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Every player will tell you the importance of position in playing a game like holdem. The reason for that is your position is fixed the entire time during a hand. In other games, like 7 card stud, the player who acts first is based on some type of criteria (low card, best cards, etc.) that changes from betting round to betting round. In holdem, your position is fixed for every betting round during the hand. It's always important to adapt your play based on your current position at the table. Below explains the advantages and disadvantages to the 4 key position areas: Early, Middle, Late, Blinds. The seats that define what position you are in may change based on the number of people in the hand and the texture of the table you are playing at. The seats defined below are for a basic table of 10 players.

Early Position (1, 2 & 3 seats to the left of the big blind)
There is a major disadvantage to being in early position because you don't know how the other players at the table are going to play the round. If you call, they may raise and now it will cost you 2 bets to see the flop. If you raise, they may all fold and all you will win is the blinds. It is generally a good idea to play much tighter in early position than you would from Middle or Late position, because you don't want to get caught calling with a pair of 4's and then have someone raise or re-raise after you. Now it would cost 2 more bets to see the flop and most likely the pot odds won't justify the call.

Middle Position (4, 5 & 6 seats to the left of the big blind)
While playing in middle position allows you to play more hands, you still need to play tight because there are up to 4 more players waiting to act behind you (in a 10 player game). You do, however, have the benefit of seeing what the players in early position have done before you and can use that knowledge to your advantage when deciding on your own actions. If there have been some callers, you may have the right odds to call your hand. If everyone has folded to you, you may want to raise to try and steal the blinds (this is much more effective in late position). Whatever you do, you have to keep in mind that there are players behind you than may raise and require you to have to call another bet. Make sure your hands are strong enough to stand up to that.

Late Position (1 seat to the right of the button and the button)
In late position you can play many more hands than from early or middle position. This is because most of the players at the table have already acted before you. You will know if there has been a lot of raising and called raises, or just a lot of calling, or maybe everybody has folded to you. Whatever it may be, you have more information that the other players did when it was their turn to act. The key to playing in late position is to use that information to ensure you play your hand to it's fullest potential. If there have been raises, you will still need a strong hand to play. But if there has been calling and/or folding, you can probably play with much weaker hands, since the pot odds may justify it and there are very few players remaining who could raise. Also keep in mind that you will also be last or close to last on the following rounds as well. This means that you will also get to see what the other players do on the flop before you have to act. This becomes a very powerful position if you choose to raise, then on the next round the other players may check to you (as they are afraid of a raise) and you can check and get a free card. Late position is easier to play than the other positions, but it's also important that you use the information that you are given and not just play any hand because you are in late position.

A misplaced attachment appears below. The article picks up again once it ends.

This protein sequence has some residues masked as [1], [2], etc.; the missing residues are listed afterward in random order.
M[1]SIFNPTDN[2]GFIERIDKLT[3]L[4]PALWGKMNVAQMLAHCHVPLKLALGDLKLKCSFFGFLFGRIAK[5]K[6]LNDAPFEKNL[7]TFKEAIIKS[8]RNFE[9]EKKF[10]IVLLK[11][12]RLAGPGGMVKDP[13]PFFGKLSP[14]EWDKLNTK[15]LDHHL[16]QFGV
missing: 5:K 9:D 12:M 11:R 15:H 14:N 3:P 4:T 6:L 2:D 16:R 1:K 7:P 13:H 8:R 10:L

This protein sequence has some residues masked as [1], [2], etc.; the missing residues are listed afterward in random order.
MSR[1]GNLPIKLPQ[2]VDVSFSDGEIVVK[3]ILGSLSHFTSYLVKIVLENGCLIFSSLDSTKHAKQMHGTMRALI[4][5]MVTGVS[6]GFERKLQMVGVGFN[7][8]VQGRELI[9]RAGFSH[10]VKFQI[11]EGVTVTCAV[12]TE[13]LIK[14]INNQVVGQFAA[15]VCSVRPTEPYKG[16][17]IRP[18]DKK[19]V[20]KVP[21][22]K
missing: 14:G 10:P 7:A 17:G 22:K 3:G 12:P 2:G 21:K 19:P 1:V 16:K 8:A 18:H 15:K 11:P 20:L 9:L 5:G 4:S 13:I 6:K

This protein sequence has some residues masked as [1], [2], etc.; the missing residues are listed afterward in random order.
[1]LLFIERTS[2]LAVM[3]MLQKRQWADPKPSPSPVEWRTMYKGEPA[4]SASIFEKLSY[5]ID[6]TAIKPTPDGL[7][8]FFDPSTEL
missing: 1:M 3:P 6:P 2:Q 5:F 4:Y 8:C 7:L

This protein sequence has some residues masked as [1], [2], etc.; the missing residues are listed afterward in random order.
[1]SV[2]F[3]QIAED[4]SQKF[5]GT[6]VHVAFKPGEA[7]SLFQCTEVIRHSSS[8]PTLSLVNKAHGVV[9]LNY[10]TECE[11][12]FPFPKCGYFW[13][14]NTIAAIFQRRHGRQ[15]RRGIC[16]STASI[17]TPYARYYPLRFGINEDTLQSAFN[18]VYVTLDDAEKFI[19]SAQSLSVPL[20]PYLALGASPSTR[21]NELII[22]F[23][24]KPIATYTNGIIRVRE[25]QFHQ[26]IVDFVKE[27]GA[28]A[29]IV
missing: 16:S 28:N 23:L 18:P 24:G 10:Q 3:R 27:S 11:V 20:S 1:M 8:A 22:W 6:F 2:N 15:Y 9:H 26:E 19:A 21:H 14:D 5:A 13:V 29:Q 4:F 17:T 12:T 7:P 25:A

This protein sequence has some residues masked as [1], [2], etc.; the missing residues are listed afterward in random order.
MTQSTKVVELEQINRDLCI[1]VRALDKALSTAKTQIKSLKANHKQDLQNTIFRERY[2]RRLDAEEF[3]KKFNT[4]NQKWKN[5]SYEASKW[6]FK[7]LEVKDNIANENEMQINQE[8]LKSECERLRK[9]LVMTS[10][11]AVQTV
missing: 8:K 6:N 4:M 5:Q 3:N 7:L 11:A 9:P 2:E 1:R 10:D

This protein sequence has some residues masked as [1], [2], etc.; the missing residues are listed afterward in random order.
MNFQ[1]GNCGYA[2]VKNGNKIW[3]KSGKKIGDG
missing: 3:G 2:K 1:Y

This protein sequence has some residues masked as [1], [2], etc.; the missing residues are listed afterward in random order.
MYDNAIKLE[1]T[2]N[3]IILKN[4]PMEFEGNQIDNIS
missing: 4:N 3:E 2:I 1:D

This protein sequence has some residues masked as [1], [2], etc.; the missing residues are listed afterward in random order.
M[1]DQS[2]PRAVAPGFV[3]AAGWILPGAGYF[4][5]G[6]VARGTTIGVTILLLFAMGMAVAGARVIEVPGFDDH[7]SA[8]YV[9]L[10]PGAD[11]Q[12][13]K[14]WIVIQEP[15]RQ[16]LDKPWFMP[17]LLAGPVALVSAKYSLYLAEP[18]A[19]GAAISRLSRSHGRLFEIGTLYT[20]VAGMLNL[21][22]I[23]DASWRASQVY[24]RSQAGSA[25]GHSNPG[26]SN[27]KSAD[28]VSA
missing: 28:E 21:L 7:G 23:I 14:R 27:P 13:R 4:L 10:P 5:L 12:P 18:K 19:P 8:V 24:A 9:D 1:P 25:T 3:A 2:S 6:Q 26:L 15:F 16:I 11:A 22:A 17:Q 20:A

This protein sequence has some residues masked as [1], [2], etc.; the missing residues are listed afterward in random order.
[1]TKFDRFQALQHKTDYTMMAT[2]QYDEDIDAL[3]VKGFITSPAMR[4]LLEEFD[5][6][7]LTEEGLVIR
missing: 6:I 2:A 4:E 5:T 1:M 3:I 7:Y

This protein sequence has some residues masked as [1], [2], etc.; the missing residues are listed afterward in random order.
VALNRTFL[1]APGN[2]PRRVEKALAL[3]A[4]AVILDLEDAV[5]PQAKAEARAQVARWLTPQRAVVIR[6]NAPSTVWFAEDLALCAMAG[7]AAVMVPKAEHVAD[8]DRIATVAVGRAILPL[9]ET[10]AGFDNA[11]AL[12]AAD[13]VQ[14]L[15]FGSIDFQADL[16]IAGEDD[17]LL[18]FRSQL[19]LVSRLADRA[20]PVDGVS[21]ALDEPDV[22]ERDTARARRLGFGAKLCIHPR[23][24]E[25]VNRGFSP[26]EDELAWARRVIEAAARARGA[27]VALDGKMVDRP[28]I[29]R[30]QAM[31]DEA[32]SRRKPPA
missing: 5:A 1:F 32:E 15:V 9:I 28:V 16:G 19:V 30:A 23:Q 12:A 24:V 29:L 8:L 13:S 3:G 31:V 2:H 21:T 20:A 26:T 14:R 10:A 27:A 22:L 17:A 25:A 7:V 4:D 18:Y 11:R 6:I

Blinds (small and big blind)
Post flop, playing in the blinds is the same as playing in early position. The only time you play the blinds differently is before the flop because you are the last 2 players to act. Most of the criteria is the same as playing in late position, as you have seen the other players act before you. If playing in the small blind you have an added benefit of having about half the bet to call already committed to the pot. So you can play even more hands because the pot odds are usually greatly in your favor. Some people get caught always calling in the small blind because it's so cheap to play, but it is generally better to mix it up and not be so predictable. Also, don't fold in the small blind too often either without it being raised, as that would be predictable and others would figure you for a very tight player. In the big blind with an unraised pot, you can obviously play with anything. This is because you already have put in your bet and it would cost you nothing to see the flop. If you have a good hand, go ahead and raise, or even with a bad hand to mix up your play and if you think it will cause others to fold. The key is to not over play your hand just because you are in the big blind. Take the free flop once in a while with medium strength hands. The key is to not become predictable while in the big blind. If there has been a raise before you and you are in the blinds, you should generally play tighter, however it will only cost 1 or 1.5 bets to call and if the pot odds are right, it may be worth a call.

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